By Jerry Edwin:
The idea that Grenada may become the first CARICOM nation to follow the lead of Africa and Asia and issue a government guaranteed Diaspora Bond presents a compelling contract between the current government and the tens of thousands of its immigrants. Such an initiative could lead the way for Caribbean nations to find vast new sources of development funds.
While Grenada contemplates a Diaspora Bond, two other CARICOM nations, Jamaica and Guyana, appear better placed to issue these bonds, potentially receiving two billion dollars and two hundred and fifty million dollars respectively from their overseas nationals. Without question, the financial impact of a Diaspora Bond to these three economies will radically alter the trajectory of their national development plans.
Indeed, Grenada has progressed further in this regard than any other CARICOM member.
This past March, members of a research organization visited Grenada at the invitation of Prime Minister Tillman J. Thomas to address the Cabinet on their findings of the viability of using a Diaspora Bond to fund revenue-generating projects on the island. It is the first time that a CARICOM government has held a Cabinet-level discussion regarding the potential issuing of a Diaspora bond.
At a World Bank-sponsored conference on development finance held at New York University in December 2009, both Jamaica and Grenada were cited as viable candidates for Diaspora Bonds. Recently, the Bank also suggested that Haiti reach out to its vast Diaspora to issue a bond that can potentially raise up to two billion dollars.
According to the New York-based research organization, the Caribbean Development Policy Group, Inc. (formerly the Grenada Diaspora Organization), Grenada receives more than a third of its GDP from overseas remittances and has one of the largest annual out-migration rates globally. In its latest country report on Grenada, the International Monetary Fund further notes that remittances are the leading source of foreign exchange for the Spice Island as its construction and tourism sectors continue to lag.
So persuasive was the data compiled in support of the proposed Grenada Diaspora Bond by the New York research organization that the island’s leading newspaper, The New Today, said in an editorial that it fully supported the use of Diaspora Bonds as a leading alternative in the government’s toolbox of development options.
The organization also held high-level meetings with Opposition Leader, Dr Keith Mitchell, and opposition Members of Parliament, as well as stakeholders in the private sector and non-government organizations.
Bipartisanship and political cooperation are key elements to the success of a Diaspora Bond from any CARICOM nation including its governance, marketing and distribution. This approach is been fully embraced by both the Thomas Administration and Opposition Leader Mitchell and his MPs.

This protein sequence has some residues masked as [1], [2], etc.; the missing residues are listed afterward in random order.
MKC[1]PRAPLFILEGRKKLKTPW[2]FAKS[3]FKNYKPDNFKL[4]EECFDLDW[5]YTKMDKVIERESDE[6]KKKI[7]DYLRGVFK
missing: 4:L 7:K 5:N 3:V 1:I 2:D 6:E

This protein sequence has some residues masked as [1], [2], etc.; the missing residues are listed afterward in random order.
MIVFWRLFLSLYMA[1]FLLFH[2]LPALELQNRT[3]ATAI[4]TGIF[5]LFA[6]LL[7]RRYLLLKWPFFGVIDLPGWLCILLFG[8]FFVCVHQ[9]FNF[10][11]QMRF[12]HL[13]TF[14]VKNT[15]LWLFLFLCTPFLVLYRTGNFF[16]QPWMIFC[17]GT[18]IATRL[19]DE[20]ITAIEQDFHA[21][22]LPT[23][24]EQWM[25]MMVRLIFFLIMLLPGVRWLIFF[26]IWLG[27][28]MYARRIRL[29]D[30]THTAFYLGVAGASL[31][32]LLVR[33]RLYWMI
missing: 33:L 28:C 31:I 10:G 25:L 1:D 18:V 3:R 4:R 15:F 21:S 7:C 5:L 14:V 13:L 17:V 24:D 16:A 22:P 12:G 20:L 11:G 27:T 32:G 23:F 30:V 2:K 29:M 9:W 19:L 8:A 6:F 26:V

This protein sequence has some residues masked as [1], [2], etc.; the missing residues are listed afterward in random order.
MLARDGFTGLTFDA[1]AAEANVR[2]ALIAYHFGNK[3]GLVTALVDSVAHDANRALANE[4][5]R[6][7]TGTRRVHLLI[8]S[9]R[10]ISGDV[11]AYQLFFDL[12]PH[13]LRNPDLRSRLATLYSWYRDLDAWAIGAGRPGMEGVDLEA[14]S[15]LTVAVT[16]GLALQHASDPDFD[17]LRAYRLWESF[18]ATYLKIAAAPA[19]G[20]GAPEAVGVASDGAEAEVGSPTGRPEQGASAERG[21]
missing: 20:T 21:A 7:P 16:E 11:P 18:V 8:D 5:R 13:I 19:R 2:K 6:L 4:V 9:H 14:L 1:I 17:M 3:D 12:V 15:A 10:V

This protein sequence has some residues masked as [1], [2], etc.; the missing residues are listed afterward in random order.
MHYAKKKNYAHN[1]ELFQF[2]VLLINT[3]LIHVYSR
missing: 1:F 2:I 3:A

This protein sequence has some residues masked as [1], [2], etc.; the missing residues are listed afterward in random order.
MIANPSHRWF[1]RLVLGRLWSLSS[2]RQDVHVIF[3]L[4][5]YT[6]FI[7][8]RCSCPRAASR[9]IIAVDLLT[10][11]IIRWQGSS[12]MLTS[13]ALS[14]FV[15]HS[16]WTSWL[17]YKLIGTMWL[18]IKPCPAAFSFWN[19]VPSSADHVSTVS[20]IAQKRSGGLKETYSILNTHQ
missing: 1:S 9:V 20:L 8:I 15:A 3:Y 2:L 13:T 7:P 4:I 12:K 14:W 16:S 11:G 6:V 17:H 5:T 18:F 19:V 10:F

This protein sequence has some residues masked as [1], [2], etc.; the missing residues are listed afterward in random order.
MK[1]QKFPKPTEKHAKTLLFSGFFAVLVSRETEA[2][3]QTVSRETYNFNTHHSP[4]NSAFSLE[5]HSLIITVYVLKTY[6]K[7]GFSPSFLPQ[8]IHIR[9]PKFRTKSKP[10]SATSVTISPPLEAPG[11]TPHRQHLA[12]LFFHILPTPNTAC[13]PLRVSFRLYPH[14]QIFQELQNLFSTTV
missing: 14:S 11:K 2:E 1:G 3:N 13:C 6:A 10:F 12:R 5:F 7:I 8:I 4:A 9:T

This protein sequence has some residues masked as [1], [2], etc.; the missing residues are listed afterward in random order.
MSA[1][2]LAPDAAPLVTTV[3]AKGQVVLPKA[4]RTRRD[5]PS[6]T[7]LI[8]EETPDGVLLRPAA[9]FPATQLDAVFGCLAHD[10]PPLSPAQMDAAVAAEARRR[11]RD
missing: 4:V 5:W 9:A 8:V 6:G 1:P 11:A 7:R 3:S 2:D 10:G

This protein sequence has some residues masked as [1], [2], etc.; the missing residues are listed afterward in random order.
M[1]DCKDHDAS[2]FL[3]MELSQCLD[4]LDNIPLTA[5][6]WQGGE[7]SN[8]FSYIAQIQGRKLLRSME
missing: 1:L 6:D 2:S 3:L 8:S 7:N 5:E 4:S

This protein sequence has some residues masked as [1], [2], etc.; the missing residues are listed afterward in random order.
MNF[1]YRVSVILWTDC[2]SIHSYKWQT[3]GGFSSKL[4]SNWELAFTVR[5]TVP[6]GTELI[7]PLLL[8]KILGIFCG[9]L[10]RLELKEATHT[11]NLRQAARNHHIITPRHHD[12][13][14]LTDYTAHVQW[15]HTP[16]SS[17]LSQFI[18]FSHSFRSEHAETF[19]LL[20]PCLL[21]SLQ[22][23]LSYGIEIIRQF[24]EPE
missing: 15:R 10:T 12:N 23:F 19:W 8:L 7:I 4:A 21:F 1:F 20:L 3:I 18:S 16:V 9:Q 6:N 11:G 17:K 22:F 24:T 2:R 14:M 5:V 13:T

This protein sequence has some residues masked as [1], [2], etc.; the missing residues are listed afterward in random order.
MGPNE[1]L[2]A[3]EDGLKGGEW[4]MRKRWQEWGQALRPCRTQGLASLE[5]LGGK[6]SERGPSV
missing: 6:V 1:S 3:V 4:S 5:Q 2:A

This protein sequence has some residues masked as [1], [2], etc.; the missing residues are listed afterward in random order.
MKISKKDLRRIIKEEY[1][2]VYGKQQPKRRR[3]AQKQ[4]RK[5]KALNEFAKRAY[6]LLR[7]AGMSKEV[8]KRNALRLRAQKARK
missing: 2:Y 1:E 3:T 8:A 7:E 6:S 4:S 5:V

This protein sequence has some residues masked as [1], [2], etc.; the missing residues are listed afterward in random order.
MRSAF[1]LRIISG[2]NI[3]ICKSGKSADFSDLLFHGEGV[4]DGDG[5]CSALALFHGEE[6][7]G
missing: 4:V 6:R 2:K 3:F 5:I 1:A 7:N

Moreover, Grenadian nationals have expressed their desire for separation of bond revenue from the government’s general budget. They also requested an oversight role for the Eastern Caribbean Central Bank or the Eastern Caribbean Securities Commission.
Although the Grenada government has yet to make a final decision on proceeding with a Diaspora Bond, several leading ministers have expressed full support and believe that this option could not have come at a better time for the island as it continues to experience a decline in tourism receipts and its export sectors.
From all accounts, stakeholder interest in and outside Grenada for a Diaspora Bond is highly animated. Grenada, renowned for the bold resolve of its past leaders like the Home Rule patron T.A. Marryshow and the revolutionary nationalist Maurice Bishop, appears ready for a government decision to issue a Diaspora bond that could dramatically alter the direction of its current and future economic and social development.
Some in Grenada’s Diaspora caution that, prior to issuing a Diaspora Bond, there must be careful planning, fiscal integrity and a transparent governance structure to secure the confidence of overseas investors.
“The Diaspora bond holds tremendous promise for CARICOM countries but its success requires leadership from experienced financial experts not from people with political alliances of one kind or another,” said Earle Brathwaite, a successful Silicon Valley financier and technologist, who is also the son of a former prime minister of Grenada.
Bernard Bourne, the research group’s Director of Community Relations, agrees with Brathwaite, adding that it is time Grenada changes its paradigm for seeking financing to develop the country. He stresses that with prominent nationals like race car superstar Lewis Hamilton, calypso icon Mighty Sparrow, former Chief Justice of the Federal Court of Canada, Julius Isaac, and scores of leaders in law, medicine, engineering and other professions, Grenada is more than capable of obtaining development finance from its own nationals once adequate protections are established.
Jerry Edwin, Executive Director of the Caribbean Development Policy Group, was a featured speaker on June 12, 2010, at the Annual Caribbean Private Sector Conference attended by CARICOM Ministers of Finance and Ministers of Trade. His topic was Diaspora Bonds: A Developmental Tool for Growth and Investment.
June 28, 2010